How to Stop IRS Collections with IRS Form 9423: Collection Appeal Request

IRS Form 9423 lets you put IRS collections on hold. Even if you owe the IRS money, they have to respect your due process rights. Form 9423 lets you appeal when the IRS didn’t properly follow the collections process.

This post is provided for general information only. Please confirm the details and circumstances of your unique situation with your tax accountant or other appropriate advisor before taking action.

What is IRS Form 9423: Collection Appeal Request?

IRS Form 9423 is a way to challenge the IRS collections process. For example, you might have gotten a notice to terminate your installment agreement or been denied an installment agreement altogether. Another common situation is when the IRS sends a notice of intent to levy your assets.

If the IRS doesn’t follow their own due process rules and takes a collection action when they shouldn’t, a Collection Appeal Request asks someone higher up to take another look and stop the wrongful action. This is known in the IRS as the Collection Appeal Program (CAP).

Here is a sample of Form 9423.

When can you file a Collection Appeal Request?

The following IRS collections actions can be appealed with IRS Form 9423.

  • Notice of a federal tax lien that has been filed or will be filed.
  • Wage garnishments where the IRS is having your employer deduct money from your paycheck or has sent you a notice of their intent to do so.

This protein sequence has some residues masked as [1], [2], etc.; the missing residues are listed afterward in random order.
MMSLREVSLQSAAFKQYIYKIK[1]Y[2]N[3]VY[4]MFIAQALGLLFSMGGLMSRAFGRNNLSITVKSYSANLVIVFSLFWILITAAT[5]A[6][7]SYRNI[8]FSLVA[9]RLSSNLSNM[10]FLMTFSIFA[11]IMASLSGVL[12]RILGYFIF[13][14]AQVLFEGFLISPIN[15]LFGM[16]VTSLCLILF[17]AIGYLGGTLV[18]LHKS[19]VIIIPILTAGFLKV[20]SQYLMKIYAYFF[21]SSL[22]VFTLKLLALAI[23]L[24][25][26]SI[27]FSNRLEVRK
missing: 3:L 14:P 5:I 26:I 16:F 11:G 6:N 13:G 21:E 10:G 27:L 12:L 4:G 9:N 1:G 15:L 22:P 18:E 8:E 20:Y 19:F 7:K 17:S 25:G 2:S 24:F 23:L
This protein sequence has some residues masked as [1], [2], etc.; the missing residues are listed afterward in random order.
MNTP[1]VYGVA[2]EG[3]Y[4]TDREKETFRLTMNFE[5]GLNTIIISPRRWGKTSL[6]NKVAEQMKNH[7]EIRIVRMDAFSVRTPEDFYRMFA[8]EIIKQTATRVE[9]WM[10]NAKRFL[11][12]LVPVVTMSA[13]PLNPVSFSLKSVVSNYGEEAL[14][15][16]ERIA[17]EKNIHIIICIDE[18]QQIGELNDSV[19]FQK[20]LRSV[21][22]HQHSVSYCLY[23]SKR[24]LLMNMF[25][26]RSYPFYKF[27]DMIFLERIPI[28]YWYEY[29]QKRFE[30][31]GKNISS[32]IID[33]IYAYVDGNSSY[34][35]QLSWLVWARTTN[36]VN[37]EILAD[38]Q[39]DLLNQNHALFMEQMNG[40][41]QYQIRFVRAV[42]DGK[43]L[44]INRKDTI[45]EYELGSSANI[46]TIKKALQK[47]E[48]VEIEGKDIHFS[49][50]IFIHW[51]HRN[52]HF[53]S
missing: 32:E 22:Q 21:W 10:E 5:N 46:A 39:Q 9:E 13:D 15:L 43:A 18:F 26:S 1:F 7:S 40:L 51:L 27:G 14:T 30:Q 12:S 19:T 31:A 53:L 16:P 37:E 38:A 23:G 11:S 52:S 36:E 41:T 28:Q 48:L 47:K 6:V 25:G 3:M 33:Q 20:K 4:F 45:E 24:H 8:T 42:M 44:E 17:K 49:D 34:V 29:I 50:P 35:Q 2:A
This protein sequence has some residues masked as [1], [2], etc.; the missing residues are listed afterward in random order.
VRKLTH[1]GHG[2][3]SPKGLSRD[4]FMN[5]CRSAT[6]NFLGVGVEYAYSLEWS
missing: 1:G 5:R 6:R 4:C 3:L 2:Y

• Bank account levies or garnishments where the IRS has or will take money out of your bank account.
  • Property levies such as the IRS taking or threatening to take your car or other assets.
  • Refusing to release liens when warranted.
  • Denials, terminations, or changes to installment agreements.

What is the difference between Collection Due Process (CDP) and Collection Appeals Program (CAP)?

Both CDP and CAP are independent parts of the IRS from the collection office that initiated collections against you.

Collection Due Process (CDP) is available if you receive one of the following notices:

  • Notice of Federal Tax Lien Filing and Your Right to a Hearing under IRC 6320
  • Final Notice – Notice of Intent to Levy and Notice of Your Right to a Hearing
  • Notice of Jeopardy Levy and Right of Appeal
  • Notice of Levy on Your State Tax Refund – Notice of Your Right to a Hearing
  • Post Levy Collection Due Process (CDP) Notice

Collection Appeals Program (CAP) is available for the following actions:

  • Before or after the IRS files a Notice of Federal Tax Lien
  • Before or after the IRS levies or seizes your property
  • Termination, or proposed termination, of an installment agreement
  • Rejection of an installment agreement
  • Modification, or proposed modification, of an installment agreement

See IRS Publication 1660, Collection Appeal Rights, for more information.

How do you use tax Form 9423?

When you receive notice of a collections action, notice of federal tax lien, or other decision by the IRS, the first step is usually to contact the Revenue Officer who issued the notice. You will discuss the situation with them and ask them to change their decision. If you can’t come to an agreement, the next step is to request an informal conference with their collection manager.

If you don’t get what you want from the manager, you need to do two things.

  • Tell the manager at the end of the conversation that you will file IRS Form 9423.
  • Fill out the form and submit it within three business days.

For installment agreements, you may not need to request an informal conference and may be able to file Form 9423 within 30 days of being denied for an installment agreement or 76 days of the IRS telling you they will terminate your installment agreement.